Friday, December 18, 2015

UN report on handling of complaints about peacekeeper misconduct (now what?)

The External Review Panel created by UN Secretary General Ban Ki-moon to investigate issues relating to the handling of complaints about peacekeeper sexual misconduct in the Central African Republic has submitted a hard-hitting report, as noted here in The New York Times. The full report is available here. Excerpt from The Times's account:
. . . In one of the most damning indictments of the United Nations system, the report found that its officials had “turned a blind eye to the criminal actions of individual troops,” and failed to protect or aid the child victims. 
Instead, the 111-page report said, United Nations officials obscured the allegations and focused on questioning the conduct of one senior staff member who had leaked the information to the French authorities.

“In the absence of concrete action to address wrongdoing by the very persons sent to protect vulnerable populations, the credibility of the U.N. and peacekeeping operations are in jeopardy,” the panel’s report said. 
The report raises broader questions about the organization’s willingness and ability to hold accountable its own staff and troops deployed to protect the most desperate people in war zones around the world.
Passing over the leisurely pace of the French investigation of the misconduct allegations directly at issue, one wonders whether the report will prove to be a galvanizing event and that the UN will at long last get serious about cracking down effectively on peacekeeper misconduct. The report observes:
It is not enough for the UN to report on acts of sexual exploitation and abuse perpetrated by peacekeepers. It must actively seek to ensure that the perpetrators of such crimes are identified and prosecuted. In CAR, HRJS had a particular responsibility not only to investigate violations and protect individuals at risk, but also to follow up on human rights violations and assist in bringing perpetrators to justice. Unfortunately, neither the SRSG of MINUSCA nor the head of HRJS considered the UN to have a duty to pursue the accountability process. As a result, they took no steps to inform the French government of the Allegations.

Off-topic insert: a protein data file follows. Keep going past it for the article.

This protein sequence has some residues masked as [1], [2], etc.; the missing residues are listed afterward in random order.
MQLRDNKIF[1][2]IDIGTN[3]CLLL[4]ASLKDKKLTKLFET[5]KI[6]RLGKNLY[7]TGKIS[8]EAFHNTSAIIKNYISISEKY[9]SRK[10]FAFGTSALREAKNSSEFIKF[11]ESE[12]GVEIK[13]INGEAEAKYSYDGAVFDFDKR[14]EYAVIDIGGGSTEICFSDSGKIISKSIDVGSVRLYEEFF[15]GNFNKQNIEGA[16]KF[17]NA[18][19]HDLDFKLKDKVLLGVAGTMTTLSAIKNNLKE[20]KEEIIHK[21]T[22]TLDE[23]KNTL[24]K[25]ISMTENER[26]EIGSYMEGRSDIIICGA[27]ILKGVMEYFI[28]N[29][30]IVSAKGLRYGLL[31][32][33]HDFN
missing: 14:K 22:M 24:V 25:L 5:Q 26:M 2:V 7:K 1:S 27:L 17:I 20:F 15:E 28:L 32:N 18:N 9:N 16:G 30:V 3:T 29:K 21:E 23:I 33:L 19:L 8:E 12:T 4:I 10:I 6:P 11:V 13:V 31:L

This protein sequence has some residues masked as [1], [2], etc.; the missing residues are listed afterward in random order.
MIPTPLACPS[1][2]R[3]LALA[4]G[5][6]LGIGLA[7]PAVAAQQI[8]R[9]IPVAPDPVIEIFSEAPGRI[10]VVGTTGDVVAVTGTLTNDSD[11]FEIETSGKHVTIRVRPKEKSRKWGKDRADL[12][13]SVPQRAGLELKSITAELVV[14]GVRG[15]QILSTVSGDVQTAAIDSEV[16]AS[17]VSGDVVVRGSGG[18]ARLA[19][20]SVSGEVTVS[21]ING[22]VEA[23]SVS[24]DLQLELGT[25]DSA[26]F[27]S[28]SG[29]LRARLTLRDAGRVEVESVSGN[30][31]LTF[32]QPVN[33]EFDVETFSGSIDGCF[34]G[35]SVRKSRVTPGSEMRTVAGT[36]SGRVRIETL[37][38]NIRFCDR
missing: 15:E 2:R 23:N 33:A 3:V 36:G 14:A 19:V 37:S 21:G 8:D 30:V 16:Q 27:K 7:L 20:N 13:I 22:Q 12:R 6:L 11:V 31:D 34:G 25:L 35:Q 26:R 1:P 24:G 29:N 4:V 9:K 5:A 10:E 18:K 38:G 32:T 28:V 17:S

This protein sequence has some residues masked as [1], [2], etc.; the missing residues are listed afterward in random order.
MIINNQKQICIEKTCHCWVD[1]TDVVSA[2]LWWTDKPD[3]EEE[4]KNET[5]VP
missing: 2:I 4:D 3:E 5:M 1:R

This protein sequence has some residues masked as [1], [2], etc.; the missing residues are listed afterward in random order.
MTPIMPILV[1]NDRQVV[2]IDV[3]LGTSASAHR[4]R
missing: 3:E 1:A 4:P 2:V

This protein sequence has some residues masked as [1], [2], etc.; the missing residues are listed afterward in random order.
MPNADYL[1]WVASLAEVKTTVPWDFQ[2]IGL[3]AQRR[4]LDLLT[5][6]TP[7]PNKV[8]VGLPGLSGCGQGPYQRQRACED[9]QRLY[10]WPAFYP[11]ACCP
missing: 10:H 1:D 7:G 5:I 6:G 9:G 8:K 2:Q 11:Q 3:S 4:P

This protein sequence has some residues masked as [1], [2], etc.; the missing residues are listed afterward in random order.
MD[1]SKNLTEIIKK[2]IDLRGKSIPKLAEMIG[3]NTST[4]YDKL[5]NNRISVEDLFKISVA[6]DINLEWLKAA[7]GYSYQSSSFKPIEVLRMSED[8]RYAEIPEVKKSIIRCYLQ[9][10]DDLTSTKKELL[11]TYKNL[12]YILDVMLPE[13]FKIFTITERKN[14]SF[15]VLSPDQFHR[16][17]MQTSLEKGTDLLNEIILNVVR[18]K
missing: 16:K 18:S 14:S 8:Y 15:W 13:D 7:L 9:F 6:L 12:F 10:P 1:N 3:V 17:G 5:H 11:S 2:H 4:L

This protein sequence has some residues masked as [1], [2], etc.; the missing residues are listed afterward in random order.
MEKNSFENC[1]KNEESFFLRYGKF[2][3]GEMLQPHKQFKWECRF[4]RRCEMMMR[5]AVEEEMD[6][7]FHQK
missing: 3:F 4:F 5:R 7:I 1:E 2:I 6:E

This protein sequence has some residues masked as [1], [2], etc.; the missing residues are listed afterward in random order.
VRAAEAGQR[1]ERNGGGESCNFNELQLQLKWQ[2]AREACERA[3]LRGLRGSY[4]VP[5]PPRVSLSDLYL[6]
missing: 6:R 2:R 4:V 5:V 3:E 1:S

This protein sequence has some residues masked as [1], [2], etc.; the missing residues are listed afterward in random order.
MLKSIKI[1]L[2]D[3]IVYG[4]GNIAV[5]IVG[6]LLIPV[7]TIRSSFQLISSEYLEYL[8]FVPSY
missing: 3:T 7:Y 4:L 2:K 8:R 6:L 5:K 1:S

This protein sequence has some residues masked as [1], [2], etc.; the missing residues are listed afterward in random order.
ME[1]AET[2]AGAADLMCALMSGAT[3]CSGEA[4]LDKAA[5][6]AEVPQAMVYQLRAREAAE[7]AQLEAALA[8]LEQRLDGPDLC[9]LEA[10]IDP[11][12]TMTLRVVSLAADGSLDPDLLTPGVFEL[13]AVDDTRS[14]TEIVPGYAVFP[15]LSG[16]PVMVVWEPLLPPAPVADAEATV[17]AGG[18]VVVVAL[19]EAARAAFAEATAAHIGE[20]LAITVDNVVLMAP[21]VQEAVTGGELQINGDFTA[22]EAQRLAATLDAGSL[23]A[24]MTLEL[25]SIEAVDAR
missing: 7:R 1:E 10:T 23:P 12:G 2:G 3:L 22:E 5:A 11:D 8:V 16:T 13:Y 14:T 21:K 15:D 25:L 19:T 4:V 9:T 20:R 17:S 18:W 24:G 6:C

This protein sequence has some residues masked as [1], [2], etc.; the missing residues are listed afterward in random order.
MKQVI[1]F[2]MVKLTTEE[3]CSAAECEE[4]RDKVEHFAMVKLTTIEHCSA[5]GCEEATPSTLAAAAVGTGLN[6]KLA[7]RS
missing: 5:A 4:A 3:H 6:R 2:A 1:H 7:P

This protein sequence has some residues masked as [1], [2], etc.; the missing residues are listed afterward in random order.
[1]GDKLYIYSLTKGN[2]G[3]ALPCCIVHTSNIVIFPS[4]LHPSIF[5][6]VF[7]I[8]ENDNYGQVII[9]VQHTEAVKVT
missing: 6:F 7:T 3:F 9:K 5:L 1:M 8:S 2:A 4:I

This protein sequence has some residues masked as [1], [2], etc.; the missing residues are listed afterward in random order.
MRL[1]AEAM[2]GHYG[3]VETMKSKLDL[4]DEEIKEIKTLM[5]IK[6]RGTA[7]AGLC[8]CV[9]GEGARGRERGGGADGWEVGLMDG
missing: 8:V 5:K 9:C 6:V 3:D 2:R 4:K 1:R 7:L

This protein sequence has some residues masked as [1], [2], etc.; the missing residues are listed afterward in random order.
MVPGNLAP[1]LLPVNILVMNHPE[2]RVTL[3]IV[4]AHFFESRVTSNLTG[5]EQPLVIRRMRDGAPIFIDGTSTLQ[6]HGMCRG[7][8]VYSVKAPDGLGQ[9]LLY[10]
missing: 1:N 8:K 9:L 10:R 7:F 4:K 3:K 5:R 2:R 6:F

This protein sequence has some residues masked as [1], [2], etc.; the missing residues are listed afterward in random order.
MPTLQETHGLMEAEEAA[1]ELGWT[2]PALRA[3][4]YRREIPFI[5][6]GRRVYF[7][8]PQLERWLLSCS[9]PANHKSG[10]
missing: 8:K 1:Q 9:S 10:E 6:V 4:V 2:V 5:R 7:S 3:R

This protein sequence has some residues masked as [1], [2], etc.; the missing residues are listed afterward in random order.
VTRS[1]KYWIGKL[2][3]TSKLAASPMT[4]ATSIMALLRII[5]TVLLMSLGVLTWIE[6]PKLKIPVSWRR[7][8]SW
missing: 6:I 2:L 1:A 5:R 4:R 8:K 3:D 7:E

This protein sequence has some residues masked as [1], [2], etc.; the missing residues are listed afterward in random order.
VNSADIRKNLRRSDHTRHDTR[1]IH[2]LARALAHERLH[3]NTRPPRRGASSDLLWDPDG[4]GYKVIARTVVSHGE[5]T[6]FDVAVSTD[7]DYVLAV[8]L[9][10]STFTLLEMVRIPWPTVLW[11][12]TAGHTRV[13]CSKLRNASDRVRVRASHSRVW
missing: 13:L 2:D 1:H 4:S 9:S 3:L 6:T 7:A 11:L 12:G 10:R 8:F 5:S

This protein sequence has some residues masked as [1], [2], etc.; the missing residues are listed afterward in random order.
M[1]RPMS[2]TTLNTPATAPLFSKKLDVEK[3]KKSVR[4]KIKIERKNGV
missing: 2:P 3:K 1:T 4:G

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Structures currently in place for the criminal prosecution of peacekeepers who commit crimes of sexual violence are ineffective and inadequate. Agreements between the UN and TCCs allow the latter to retain exclusive jurisdiction to prosecute crimes perpetrated by their troops. This means that the UN, the host country, and the victims have no recourse where the TCC chooses not to exercise its jurisdiction or engages in a flawed process. To address such circumstances, the UN should consider building on international models such as the one used by the North Atlantic Treaty Organization, which, in some cases, allows prosecution by the host country when the national government of the perpetrator does not take action. This serves as a means to put pressure on the TCC to actively pursue accountability processes.

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